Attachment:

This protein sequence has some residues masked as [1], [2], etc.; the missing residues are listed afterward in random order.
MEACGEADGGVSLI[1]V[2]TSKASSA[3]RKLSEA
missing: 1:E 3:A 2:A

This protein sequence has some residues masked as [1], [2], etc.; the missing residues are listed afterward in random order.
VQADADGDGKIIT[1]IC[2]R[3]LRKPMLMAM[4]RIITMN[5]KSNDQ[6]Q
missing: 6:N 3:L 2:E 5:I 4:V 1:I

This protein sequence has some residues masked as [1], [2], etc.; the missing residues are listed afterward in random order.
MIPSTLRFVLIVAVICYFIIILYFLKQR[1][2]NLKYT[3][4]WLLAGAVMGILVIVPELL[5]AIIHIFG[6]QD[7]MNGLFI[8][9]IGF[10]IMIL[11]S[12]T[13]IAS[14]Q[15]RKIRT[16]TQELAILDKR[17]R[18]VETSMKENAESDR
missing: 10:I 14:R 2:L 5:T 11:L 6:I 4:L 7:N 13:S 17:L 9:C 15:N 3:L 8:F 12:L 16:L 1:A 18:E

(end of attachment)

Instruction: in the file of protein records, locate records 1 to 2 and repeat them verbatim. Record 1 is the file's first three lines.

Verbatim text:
This protein sequence has some residues masked as [1], [2], etc.; the missing residues are listed afterward in random order.
MEACGEADGGVSLI[1]V[2]TSKASSA[3]RKLSEA
missing: 1:E 3:A 2:A

This protein sequence has some residues masked as [1], [2], etc.; the missing residues are listed afterward in random order.
VQADADGDGKIIT[1]IC[2]R[3]LRKPMLMAM[4]RIITMN[5]KSNDQ[6]Q
missing: 6:N 3:L 2:E 5:I 4:V 1:I